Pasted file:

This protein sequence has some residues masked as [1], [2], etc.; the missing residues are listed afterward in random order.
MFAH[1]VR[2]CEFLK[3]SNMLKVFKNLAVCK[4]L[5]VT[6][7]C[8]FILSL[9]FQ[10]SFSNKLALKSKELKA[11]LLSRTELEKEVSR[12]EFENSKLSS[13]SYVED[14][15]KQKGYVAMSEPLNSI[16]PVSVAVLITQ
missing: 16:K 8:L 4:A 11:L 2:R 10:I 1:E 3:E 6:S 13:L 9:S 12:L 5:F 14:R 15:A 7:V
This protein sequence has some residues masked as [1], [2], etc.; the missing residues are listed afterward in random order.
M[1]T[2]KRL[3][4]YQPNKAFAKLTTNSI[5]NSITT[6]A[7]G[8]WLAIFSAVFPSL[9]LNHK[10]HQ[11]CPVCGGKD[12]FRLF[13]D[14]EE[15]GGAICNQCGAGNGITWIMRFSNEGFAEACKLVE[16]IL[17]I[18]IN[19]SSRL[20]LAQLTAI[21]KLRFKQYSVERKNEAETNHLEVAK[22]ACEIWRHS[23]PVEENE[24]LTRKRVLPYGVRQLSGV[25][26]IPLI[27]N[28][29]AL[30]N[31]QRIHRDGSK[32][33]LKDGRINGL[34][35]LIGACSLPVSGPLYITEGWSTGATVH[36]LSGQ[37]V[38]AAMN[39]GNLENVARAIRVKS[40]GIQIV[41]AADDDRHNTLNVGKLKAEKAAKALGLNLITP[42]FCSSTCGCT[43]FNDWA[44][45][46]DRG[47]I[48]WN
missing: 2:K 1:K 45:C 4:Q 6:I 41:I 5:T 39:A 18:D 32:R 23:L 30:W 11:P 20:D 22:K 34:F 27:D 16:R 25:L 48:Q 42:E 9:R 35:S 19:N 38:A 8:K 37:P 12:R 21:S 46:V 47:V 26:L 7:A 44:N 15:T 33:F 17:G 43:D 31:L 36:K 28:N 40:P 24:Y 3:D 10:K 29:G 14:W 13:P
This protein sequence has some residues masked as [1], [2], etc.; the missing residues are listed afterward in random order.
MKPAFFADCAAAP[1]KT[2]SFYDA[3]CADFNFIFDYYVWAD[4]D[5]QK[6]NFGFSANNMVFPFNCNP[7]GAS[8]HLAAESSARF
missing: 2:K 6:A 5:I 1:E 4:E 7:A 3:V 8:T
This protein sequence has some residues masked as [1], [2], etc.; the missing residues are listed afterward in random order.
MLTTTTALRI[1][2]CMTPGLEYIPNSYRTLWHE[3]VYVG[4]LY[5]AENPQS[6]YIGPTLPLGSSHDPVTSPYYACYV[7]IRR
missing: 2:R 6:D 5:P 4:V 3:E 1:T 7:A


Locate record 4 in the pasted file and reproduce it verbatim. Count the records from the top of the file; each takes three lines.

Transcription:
This protein sequence has some residues masked as [1], [2], etc.; the missing residues are listed afterward in random order.
MLTTTTALRI[1][2]CMTPGLEYIPNSYRTLWHE[3]VYVG[4]LY[5]AENPQS[6]YIGPTLPLGSSHDPVTSPYYACYV[7]IRR
missing: 2:R 6:D 5:P 4:V 3:E 1:T 7:A